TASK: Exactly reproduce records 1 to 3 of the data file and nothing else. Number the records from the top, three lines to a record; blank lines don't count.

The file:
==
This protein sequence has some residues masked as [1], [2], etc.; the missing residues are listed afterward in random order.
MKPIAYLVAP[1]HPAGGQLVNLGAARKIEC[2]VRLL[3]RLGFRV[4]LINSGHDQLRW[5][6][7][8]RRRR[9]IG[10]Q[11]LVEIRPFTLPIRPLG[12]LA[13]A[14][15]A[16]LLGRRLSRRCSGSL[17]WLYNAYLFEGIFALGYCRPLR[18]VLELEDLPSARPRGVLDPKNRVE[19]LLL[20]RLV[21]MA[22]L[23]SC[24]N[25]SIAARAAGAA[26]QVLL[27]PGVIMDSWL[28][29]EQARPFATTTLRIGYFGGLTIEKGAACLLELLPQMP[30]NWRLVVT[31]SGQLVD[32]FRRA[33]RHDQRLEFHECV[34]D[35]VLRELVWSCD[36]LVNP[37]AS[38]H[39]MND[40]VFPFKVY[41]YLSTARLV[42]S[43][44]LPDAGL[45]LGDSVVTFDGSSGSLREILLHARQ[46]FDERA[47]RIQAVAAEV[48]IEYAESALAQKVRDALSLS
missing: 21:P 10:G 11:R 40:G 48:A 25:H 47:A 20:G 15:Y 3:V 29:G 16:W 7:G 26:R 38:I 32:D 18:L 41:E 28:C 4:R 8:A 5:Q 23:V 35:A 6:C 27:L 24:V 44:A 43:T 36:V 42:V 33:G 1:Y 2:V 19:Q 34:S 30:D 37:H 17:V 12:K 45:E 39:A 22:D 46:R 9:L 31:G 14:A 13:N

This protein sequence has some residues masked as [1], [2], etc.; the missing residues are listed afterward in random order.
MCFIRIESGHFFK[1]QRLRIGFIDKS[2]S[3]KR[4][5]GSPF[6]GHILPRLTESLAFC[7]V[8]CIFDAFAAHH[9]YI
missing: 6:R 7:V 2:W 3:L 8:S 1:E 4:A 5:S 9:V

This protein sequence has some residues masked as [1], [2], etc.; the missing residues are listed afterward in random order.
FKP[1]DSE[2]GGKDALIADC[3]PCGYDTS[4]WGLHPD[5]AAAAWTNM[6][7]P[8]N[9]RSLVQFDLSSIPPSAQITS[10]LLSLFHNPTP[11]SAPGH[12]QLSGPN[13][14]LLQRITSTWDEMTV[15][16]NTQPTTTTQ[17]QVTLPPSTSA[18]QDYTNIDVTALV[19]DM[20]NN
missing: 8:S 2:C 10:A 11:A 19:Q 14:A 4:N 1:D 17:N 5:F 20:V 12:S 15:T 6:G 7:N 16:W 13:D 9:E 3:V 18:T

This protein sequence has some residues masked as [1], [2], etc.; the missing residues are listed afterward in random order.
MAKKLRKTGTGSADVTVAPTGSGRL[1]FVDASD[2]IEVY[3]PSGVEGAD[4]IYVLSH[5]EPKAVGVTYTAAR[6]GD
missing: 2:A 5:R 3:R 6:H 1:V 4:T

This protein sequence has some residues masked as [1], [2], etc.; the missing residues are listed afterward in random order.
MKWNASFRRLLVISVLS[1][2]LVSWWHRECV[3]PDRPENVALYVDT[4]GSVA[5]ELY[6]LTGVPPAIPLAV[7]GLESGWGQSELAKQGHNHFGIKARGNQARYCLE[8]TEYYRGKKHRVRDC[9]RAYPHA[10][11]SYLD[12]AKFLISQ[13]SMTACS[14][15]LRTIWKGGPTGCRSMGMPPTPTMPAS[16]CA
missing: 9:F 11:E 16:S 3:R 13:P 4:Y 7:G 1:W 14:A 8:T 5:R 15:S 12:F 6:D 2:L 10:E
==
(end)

This protein sequence has some residues masked as [1], [2], etc.; the missing residues are listed afterward in random order.
MKPIAYLVAP[1]HPAGGQLVNLGAARKIEC[2]VRLL[3]RLGFRV[4]LINSGHDQLRW[5][6][7][8]RRRR[9]IG[10]Q[11]LVEIRPFTLPIRPLG[12]LA[13]A[14][15]A[16]LLGRRLSRRCSGSL[17]WLYNAYLFEGIFALGYCRPLR[18]VLELEDLPSARPRGVLDPKNRVE[19]LLL[20]RLV[21]MA[22]L[23]SC[24]N[25]SIAARAAGAA[26]QVLL[27]PGVIMDSWL[28][29]EQARPFATTTLRIGYFGGLTIEKGAACLLELLPQMP[30]NWRLVVT[31]SGQLVD[32]FRRA[33]RHDQRLEFHECV[34]D[35]VLRELVWSCD[36]LVNP[37]AS[38]H[39]MND[40]VFPFKVY[41]YLSTARLV[42]S[43][44]LPDAGL[45]LGDSVVTFDGSSGSLREILLHARQ[46]FDERA[47]RIQAVAAEV[48]IEYAESALAQKVRDALSLS
missing: 21:P 10:G 11:R 40:G 48:A 25:H 47:A 20:G 15:Y 3:V 29:G 16:W 7:G 26:R 38:I 32:D 18:L 41:E 28:C 4:R 8:A 5:Q 23:V 35:A 6:C 27:L 24:V 44:A 43:T 36:V 42:V 33:G 1:Y 2:V 19:Q 34:S 30:D 37:H 17:V 12:K 45:E 39:A 22:D 46:R 9:L 31:G 14:A 13:N

This protein sequence has some residues masked as [1], [2], etc.; the missing residues are listed afterward in random order.
MCFIRIESGHFFK[1]QRLRIGFIDKS[2]S[3]KR[4][5]GSPF[6]GHILPRLTESLAFC[7]V[8]CIFDAFAAHH[9]YI
missing: 6:R 7:V 2:W 3:L 8:S 1:E 4:A 5:S 9:V

This protein sequence has some residues masked as [1], [2], etc.; the missing residues are listed afterward in random order.
FKP[1]DSE[2]GGKDALIADC[3]PCGYDTS[4]WGLHPD[5]AAAAWTNM[6][7]P[8]N[9]RSLVQFDLSSIPPSAQITS[10]LLSLFHNPTP[11]SAPGH[12]QLSGPN[13][14]LLQRITSTWDEMTV[15][16]NTQPTTTTQ[17]QVTLPPSTSA[18]QDYTNIDVTALV[19]DM[20]NN
missing: 8:S 2:C 10:A 11:A 19:Q 14:A 4:N 1:D 17:N 5:F 20:V 12:S 15:T 6:G 7:N 16:W 13:D 9:E 3:V 18:T